In either example, if the services were not available, performance was poor or security was in some way compromised, the repercussions for the organizations in question could be serious. Developers need to be confident in services they build into enterprise-class applications, but that confidence can rarely be guaranteed in the case of on-demand services — a shortcoming that has opened up opportunities for service network operators such as Grand Central and StrikeIron to step in and fill that gap. Providers are under no obligation to provide such guarantees; nor do they show much inclination at the moment.
Jeff Barr, program manager for Amazon Web Services, is unapologetic for the online commerce site's failure to provide any service guarantees: "We have not found it necessary to offer any kind of formal guarantee in this regard. What works best is to realize that our interests are aligned with the interests of our developers — if the service is not running then their sites are not running, and no transactions are occurring. Clearly, this is bad, and we do all that we can to make sure that it doesn't happen."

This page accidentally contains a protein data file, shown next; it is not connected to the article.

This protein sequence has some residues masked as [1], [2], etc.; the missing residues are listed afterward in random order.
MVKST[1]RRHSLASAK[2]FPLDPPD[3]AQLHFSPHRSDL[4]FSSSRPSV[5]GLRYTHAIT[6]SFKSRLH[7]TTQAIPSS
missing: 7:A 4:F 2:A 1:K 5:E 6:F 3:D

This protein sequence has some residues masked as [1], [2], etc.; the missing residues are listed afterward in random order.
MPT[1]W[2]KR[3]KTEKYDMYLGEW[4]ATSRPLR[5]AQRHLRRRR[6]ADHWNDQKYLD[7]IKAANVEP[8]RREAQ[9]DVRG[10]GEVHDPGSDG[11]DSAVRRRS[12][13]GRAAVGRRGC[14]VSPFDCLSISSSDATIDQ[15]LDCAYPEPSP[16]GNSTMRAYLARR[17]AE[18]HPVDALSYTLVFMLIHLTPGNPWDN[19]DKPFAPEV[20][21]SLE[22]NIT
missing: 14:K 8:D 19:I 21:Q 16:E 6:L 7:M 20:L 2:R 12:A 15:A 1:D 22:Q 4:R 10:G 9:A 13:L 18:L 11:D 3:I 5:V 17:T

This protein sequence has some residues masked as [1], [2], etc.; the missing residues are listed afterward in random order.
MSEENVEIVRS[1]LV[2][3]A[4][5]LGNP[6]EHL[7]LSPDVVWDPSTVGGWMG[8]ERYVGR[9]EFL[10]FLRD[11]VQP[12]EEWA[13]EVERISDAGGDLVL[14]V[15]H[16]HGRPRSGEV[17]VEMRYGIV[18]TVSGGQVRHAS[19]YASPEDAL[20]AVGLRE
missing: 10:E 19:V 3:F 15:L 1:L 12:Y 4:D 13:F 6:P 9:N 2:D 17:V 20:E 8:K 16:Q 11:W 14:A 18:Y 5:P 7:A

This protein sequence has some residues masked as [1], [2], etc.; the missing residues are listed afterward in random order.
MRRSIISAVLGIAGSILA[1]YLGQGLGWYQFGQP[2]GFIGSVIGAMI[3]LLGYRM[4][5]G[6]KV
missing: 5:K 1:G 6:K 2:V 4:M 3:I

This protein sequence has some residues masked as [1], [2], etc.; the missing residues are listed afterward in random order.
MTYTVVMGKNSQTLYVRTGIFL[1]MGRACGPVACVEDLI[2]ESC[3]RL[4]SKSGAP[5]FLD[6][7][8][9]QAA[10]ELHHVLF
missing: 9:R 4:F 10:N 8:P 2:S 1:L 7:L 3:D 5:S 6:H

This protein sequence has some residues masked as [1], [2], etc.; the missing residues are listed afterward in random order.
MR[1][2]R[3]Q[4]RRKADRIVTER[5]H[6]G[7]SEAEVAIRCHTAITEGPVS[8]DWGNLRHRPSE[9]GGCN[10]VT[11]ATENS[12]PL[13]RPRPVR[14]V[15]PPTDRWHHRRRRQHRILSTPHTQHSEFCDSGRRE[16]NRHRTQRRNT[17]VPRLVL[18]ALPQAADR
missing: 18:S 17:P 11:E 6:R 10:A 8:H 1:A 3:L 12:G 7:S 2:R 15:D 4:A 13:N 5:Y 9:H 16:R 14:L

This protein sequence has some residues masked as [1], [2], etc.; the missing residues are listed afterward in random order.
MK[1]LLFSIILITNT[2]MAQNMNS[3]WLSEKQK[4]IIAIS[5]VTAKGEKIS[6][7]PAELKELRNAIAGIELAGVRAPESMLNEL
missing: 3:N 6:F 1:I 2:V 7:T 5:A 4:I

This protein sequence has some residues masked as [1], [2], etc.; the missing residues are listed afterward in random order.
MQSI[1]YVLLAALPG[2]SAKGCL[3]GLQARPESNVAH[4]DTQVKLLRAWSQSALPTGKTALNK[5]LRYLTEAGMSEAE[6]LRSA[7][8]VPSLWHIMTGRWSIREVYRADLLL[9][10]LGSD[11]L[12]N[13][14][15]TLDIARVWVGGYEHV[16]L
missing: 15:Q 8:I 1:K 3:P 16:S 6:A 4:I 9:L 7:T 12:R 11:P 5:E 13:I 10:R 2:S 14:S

In fact, Barr claims that self-regulation among Amazon's 50,000-strong developer community provides much of what is needed, including ensuring other developers do not transgress on its rule of no more than one call per second. "The developers in our community are very conversant with the terms in the license, and have a pretty good understanding of how these policies are made manifest in an application. If they see an application which does not appear to be following the rules, more often than not they will bring it to our attention. What's interesting is that they do this to protect the service from untoward use, and to make sure that it will be open and accessible to everyone."
Such a laissez-faire attitude to quality of service is perhaps justified when the offering is still something of a novelty. But sooner or later the sophistication of the services on offer is bound to mature, says David Butler, VP of marketing at Systinet, whose server technology underpins Amazon's merchant program. He believes the likes of Amazon will ultimately provide a business service registry, specifying things like performance.